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30 minutes
First broadcast:
Saturday 28 July 2012

Ian Pannell visits a school which has become a morgue for children in the Syrian city of Aleppo.

James Harkin meets a Syrian whose chosen weapon, in his battle against the Assad regime, is a mobile phone rather than a gun

John Sweeney's in Belarus. It's ruled, he says, by a regime so cocky it can't even be bothered to rebrand its secret police. They're still known as the KGB.

Senegal's become the latest African country to grow melons for Europe. Susie Emmett joins workers who find time to down tools and play a game of football.

And is it more Lord of the Flies or Swallows and Amazons? Laura Trevelyan travels to the state of Maine to investigate the phenomenon that is the US summer camp.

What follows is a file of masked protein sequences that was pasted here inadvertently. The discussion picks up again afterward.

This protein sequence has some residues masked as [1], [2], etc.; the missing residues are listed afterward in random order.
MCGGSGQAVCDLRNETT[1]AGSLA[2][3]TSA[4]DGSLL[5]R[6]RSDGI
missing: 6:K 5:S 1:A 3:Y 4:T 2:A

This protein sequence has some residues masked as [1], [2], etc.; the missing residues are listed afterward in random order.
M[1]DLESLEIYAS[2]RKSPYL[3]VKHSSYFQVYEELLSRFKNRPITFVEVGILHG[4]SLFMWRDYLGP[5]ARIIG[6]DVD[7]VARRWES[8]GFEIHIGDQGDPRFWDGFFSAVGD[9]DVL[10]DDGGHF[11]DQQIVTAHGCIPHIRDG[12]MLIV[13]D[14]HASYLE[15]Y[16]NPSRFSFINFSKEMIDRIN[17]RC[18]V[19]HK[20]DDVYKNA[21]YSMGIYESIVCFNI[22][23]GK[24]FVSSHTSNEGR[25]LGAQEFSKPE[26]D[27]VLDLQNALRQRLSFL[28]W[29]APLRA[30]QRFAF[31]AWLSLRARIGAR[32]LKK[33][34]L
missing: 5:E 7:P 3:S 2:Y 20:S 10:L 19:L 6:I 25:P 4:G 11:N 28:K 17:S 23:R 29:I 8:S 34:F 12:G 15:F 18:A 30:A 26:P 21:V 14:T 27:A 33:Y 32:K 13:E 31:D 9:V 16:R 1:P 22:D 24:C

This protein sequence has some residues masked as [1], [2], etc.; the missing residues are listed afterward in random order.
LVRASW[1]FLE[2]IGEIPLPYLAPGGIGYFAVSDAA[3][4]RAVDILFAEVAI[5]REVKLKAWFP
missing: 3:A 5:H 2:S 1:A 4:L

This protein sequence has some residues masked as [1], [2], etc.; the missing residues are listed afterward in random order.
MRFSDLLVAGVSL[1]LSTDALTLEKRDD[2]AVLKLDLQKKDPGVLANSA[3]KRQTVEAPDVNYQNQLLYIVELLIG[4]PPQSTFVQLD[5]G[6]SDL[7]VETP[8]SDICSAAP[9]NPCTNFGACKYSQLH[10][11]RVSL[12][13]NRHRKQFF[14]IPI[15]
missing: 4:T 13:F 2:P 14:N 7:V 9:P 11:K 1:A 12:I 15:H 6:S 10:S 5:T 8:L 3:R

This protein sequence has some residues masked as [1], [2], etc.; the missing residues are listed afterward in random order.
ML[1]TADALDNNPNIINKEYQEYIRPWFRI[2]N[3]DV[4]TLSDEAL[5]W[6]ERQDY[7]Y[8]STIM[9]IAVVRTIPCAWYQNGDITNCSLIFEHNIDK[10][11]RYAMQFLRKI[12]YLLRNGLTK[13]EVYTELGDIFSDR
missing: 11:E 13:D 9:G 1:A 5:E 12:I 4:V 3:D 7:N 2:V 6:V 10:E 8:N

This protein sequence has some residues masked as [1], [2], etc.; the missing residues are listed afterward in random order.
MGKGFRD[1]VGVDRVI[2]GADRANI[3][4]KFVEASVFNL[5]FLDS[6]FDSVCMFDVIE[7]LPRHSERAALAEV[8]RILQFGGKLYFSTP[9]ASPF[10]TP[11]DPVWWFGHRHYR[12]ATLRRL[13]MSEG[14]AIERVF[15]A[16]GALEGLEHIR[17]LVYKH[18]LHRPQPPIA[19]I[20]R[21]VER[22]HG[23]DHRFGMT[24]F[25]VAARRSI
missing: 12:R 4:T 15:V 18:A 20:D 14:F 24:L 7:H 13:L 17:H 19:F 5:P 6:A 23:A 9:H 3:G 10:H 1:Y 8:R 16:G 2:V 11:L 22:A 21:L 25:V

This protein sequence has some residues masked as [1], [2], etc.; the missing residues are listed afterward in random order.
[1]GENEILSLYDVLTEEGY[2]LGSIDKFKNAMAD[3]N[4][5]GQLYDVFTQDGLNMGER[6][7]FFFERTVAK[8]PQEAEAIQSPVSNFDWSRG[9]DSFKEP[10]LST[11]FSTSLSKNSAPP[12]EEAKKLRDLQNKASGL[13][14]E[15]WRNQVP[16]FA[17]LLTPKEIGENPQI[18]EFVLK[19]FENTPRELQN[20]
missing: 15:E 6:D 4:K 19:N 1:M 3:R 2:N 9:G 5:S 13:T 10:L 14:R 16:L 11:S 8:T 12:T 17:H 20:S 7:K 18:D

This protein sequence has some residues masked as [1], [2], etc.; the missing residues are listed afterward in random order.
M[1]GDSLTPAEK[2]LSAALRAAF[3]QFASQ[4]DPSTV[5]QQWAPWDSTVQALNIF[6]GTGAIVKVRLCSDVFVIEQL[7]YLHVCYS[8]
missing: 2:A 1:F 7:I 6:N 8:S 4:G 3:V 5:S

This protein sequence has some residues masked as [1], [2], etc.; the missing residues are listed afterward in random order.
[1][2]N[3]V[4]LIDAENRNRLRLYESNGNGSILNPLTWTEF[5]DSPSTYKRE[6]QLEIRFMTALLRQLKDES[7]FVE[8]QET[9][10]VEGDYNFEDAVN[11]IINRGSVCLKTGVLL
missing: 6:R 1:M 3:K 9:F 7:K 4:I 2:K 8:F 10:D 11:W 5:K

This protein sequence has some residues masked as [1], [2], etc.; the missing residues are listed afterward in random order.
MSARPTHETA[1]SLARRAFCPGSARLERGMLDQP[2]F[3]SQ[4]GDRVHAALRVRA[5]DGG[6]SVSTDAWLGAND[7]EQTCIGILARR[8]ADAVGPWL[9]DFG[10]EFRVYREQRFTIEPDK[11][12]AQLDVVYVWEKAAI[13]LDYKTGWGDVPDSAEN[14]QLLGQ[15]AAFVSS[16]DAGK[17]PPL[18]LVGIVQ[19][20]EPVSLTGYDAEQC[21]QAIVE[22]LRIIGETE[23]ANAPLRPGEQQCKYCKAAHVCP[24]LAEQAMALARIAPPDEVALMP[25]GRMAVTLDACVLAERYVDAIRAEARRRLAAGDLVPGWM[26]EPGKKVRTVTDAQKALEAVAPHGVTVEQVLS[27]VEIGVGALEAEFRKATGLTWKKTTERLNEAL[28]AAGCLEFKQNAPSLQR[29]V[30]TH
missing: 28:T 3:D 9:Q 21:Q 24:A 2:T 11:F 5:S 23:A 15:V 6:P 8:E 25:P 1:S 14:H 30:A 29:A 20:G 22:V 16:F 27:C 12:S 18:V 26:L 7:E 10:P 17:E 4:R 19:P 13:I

6 items
  • Introduction

  • Rebel base

    Ian Pannell visits the school in Aleppo which has been taken over by Syrian opposition fighters.

  • Citizen journalism

    James Harkin meets one Syrian who has been reporting the Arab Spring using his smartphone.

  • Post-Stalinist regime

    John Sweeney says travelling to Belarus is like going back in time.

  • African melons

    Susie Emmett finds out how one fruit is transforming Senegal's fortunes.

  • Around the fire

    Laura Trevelyan investigates the phenomenon of the US summer camp.

  • The rebel base in a Syrian school

    A rebel fighter in Syria
    Ian Pannell visits a school in Aleppo which has been turned into a rebel base. Read more...
  • A lesson in Senegalese melons

    An African melon
    Susie Emmett visits the West African country where melons are becoming big business. Read more...
  • Summer camp survival lessons

    Boys help prepare a camp fire at 1950s US summer camp
    The American tradition of summer camp lets youngsters camp out under the stars for six weeks, sing round the fire and learn valuable life skills. Laura Trevelyan reports. Read more...


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